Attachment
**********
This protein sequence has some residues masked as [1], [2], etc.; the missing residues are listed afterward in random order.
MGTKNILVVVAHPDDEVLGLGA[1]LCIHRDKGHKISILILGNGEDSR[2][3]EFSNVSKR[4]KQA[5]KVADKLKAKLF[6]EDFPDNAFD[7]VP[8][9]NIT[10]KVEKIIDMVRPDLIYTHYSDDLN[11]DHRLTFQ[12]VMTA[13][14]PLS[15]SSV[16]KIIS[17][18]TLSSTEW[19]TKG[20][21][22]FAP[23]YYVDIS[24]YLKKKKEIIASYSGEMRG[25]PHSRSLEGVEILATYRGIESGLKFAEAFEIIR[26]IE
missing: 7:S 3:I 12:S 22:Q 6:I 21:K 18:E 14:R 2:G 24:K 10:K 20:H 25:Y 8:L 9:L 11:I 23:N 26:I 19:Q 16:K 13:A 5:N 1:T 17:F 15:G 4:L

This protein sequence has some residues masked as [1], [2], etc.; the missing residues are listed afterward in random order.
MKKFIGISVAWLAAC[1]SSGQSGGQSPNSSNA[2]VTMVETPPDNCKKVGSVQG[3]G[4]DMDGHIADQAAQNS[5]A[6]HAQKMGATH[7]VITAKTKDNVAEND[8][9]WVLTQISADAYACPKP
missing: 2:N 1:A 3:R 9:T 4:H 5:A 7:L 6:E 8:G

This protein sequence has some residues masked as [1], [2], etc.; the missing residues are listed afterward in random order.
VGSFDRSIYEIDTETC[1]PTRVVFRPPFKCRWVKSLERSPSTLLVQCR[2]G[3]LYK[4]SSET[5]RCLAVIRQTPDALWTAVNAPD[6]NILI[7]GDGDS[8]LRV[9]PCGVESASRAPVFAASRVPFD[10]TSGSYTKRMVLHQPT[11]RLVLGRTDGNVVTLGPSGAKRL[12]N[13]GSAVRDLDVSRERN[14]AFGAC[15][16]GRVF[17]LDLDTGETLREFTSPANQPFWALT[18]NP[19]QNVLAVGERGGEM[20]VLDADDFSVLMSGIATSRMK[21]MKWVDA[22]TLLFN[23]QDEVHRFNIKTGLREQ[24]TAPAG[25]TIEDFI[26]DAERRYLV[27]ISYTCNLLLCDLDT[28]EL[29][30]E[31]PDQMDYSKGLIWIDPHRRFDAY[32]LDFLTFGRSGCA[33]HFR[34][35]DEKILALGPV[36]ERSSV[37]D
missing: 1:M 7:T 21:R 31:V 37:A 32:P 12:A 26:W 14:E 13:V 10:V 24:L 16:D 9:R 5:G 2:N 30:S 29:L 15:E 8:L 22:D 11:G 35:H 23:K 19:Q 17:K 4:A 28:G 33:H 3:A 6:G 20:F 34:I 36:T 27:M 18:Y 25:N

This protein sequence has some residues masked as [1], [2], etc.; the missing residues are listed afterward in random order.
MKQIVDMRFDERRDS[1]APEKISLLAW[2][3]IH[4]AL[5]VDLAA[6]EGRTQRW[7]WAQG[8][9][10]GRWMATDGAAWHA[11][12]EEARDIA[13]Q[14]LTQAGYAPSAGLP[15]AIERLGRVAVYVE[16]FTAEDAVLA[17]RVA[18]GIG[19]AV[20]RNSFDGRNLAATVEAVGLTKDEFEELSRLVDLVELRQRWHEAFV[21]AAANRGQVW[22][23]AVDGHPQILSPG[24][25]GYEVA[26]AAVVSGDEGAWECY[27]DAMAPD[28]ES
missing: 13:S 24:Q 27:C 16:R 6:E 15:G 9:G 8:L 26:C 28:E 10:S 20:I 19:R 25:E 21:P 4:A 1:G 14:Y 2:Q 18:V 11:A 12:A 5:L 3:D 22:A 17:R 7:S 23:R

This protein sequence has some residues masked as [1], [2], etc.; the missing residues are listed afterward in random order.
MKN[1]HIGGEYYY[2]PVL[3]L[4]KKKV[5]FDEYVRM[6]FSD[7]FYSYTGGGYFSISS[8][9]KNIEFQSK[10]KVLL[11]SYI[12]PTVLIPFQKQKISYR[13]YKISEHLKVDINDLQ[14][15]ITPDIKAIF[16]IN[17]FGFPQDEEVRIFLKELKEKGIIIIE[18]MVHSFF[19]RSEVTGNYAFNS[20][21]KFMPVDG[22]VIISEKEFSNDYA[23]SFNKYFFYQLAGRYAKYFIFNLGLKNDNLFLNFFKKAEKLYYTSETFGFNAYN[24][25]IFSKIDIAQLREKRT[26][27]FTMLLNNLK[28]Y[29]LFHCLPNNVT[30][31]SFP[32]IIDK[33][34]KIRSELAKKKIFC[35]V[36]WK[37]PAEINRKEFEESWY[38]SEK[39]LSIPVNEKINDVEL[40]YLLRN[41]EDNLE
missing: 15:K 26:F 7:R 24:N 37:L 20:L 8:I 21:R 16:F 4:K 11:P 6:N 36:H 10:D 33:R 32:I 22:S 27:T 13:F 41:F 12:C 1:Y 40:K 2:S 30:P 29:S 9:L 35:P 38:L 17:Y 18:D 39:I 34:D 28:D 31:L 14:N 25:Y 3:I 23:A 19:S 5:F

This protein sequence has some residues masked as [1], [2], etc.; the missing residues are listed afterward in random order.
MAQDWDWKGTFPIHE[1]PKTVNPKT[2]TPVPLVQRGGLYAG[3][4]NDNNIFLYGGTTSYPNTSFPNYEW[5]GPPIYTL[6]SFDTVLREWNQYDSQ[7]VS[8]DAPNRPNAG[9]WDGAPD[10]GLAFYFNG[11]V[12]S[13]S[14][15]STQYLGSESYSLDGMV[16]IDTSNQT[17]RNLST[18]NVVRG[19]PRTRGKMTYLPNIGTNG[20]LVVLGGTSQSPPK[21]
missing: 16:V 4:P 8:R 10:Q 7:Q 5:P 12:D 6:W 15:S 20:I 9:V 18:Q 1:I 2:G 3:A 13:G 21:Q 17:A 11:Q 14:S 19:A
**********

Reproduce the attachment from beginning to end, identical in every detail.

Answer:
This protein sequence has some residues masked as [1], [2], etc.; the missing residues are listed afterward in random order.
MGTKNILVVVAHPDDEVLGLGA[1]LCIHRDKGHKISILILGNGEDSR[2][3]EFSNVSKR[4]KQA[5]KVADKLKAKLF[6]EDFPDNAFD[7]VP[8][9]NIT[10]KVEKIIDMVRPDLIYTHYSDDLN[11]DHRLTFQ[12]VMTA[13][14]PLS[15]SSV[16]KIIS[17][18]TLSSTEW[19]TKG[20][21][22]FAP[23]YYVDIS[24]YLKKKKEIIASYSGEMRG[25]PHSRSLEGVEILATYRGIESGLKFAEAFEIIR[26]IE
missing: 7:S 3:I 12:S 22:Q 6:I 21:K 18:E 14:R 2:G 24:K 10:K 20:H 25:Y 8:L 9:L 11:I 23:N 26:I 19:Q 16:K 13:A 5:N 1:T 17:F 15:G 4:L

This protein sequence has some residues masked as [1], [2], etc.; the missing residues are listed afterward in random order.
MKKFIGISVAWLAAC[1]SSGQSGGQSPNSSNA[2]VTMVETPPDNCKKVGSVQG[3]G[4]DMDGHIADQAAQNS[5]A[6]HAQKMGATH[7]VITAKTKDNVAEND[8][9]WVLTQISADAYACPKP
missing: 2:N 1:A 3:R 9:T 4:H 5:A 7:L 6:E 8:G

This protein sequence has some residues masked as [1], [2], etc.; the missing residues are listed afterward in random order.
VGSFDRSIYEIDTETC[1]PTRVVFRPPFKCRWVKSLERSPSTLLVQCR[2]G[3]LYK[4]SSET[5]RCLAVIRQTPDALWTAVNAPD[6]NILI[7]GDGDS[8]LRV[9]PCGVESASRAPVFAASRVPFD[10]TSGSYTKRMVLHQPT[11]RLVLGRTDGNVVTLGPSGAKRL[12]N[13]GSAVRDLDVSRERN[14]AFGAC[15][16]GRVF[17]LDLDTGETLREFTSPANQPFWALT[18]NP[19]QNVLAVGERGGEM[20]VLDADDFSVLMSGIATSRMK[21]MKWVDA[22]TLLFN[23]QDEVHRFNIKTGLREQ[24]TAPAG[25]TIEDFI[26]DAERRYLV[27]ISYTCNLLLCDLDT[28]EL[29][30]E[31]PDQMDYSKGLIWIDPHRRFDAY[32]LDFLTFGRSGCA[33]HFR[34][35]DEKILALGPV[36]ERSSV[37]D
missing: 1:M 7:T 21:R 31:V 37:A 32:P 12:A 26:W 14:E 13:V 10:V 24:L 16:D 9:R 5:G 2:N 30:S 29:L 15:E 8:L 22:D 11:G 35:H 23:K 19:Q 17:K 4:A 28:G 33:H 3:A 6:G 20:F 34:I 36:T 27:M 18:Y 25:N

This protein sequence has some residues masked as [1], [2], etc.; the missing residues are listed afterward in random order.
MKQIVDMRFDERRDS[1]APEKISLLAW[2][3]IH[4]AL[5]VDLAA[6]EGRTQRW[7]WAQG[8][9][10]GRWMATDGAAWHA[11][12]EEARDIA[13]Q[14]LTQAGYAPSAGLP[15]AIERLGRVAVYVE[16]FTAEDAVLA[17]RVA[18]GIG[19]AV[20]RNSFDGRNLAATVEAVGLTKDEFEELSRLVDLVELRQRWHEAFV[21]AAANRGQVW[22][23]AVDGHPQILSPG[24][25]GYEVA[26]AAVVSGDEGAWECY[27]DAMAPD[28]ES
missing: 13:S 24:Q 27:C 16:R 6:E 15:G 9:G 8:L 26:C 28:E 10:S 20:I 19:R 25:E 21:P 4:A 1:G 14:Y 2:Q 18:V 11:A 12:A 5:L 3:D 22:A 17:R 7:S 23:R

This protein sequence has some residues masked as [1], [2], etc.; the missing residues are listed afterward in random order.
MKN[1]HIGGEYYY[2]PVL[3]L[4]KKKV[5]FDEYVRM[6]FSD[7]FYSYTGGGYFSISS[8][9]KNIEFQSK[10]KVLL[11]SYI[12]PTVLIPFQKQKISYR[13]YKISEHLKVDINDLQ[14][15]ITPDIKAIF[16]IN[17]FGFPQDEEVRIFLKELKEKGIIIIE[18]MVHSFF[19]RSEVTGNYAFNS[20][21]KFMPVDG[22]VIISEKEFSNDYA[23]SFNKYFFYQLAGRYAKYFIFNLGLKNDNLFLNFFKKAEKLYYTSETFGFNAYN[24][25]IFSKIDIAQLREKRT[26][27]FTMLLNNLK[28]Y[29]LFHCLPNNVT[30][31]SFP[32]IIDK[33][34]KIRSELAKKKIFC[35]V[36]WK[37]PAEINRKEFEESWY[38]SEK[39]LSIPVNEKINDVEL[40]YLLRN[41]EDNLE
missing: 15:K 26:F 7:R 24:N 37:L 20:L 8:I 21:R 16:F 4:K 11:P 6:N 36:H 10:D 33:R 32:I 22:S 27:T 13:F 41:F 12:C 1:Y 40:K 2:S 30:P 29:S 9:L 35:P 38:L 17:Y 18:D 39:I 34:D 28:D 31:L 14:N 25:Y 3:I 23:A 19:S 5:F

This protein sequence has some residues masked as [1], [2], etc.; the missing residues are listed afterward in random order.
MAQDWDWKGTFPIHE[1]PKTVNPKT[2]TPVPLVQRGGLYAG[3][4]NDNNIFLYGGTTSYPNTSFPNYEW[5]GPPIYTL[6]SFDTVLREWNQYDSQ[7]VS[8]DAPNRPNAG[9]WDGAPD[10]GLAFYFNG[11]V[12]S[13]S[14][15]STQYLGSESYSLDGMV[16]IDTSNQT[17]RNLST[18]NVVRG[19]PRTRGKMTYLPNIGTNG[20]LVVLGGTSQSPPK[21]
missing: 16:V 4:P 8:R 10:Q 7:Q 5:P 12:D 6:W 15:S 20:I 9:V 18:Q 1:I 2:G 3:A 13:G 21:Q 17:A 11:Q 14:S 19:A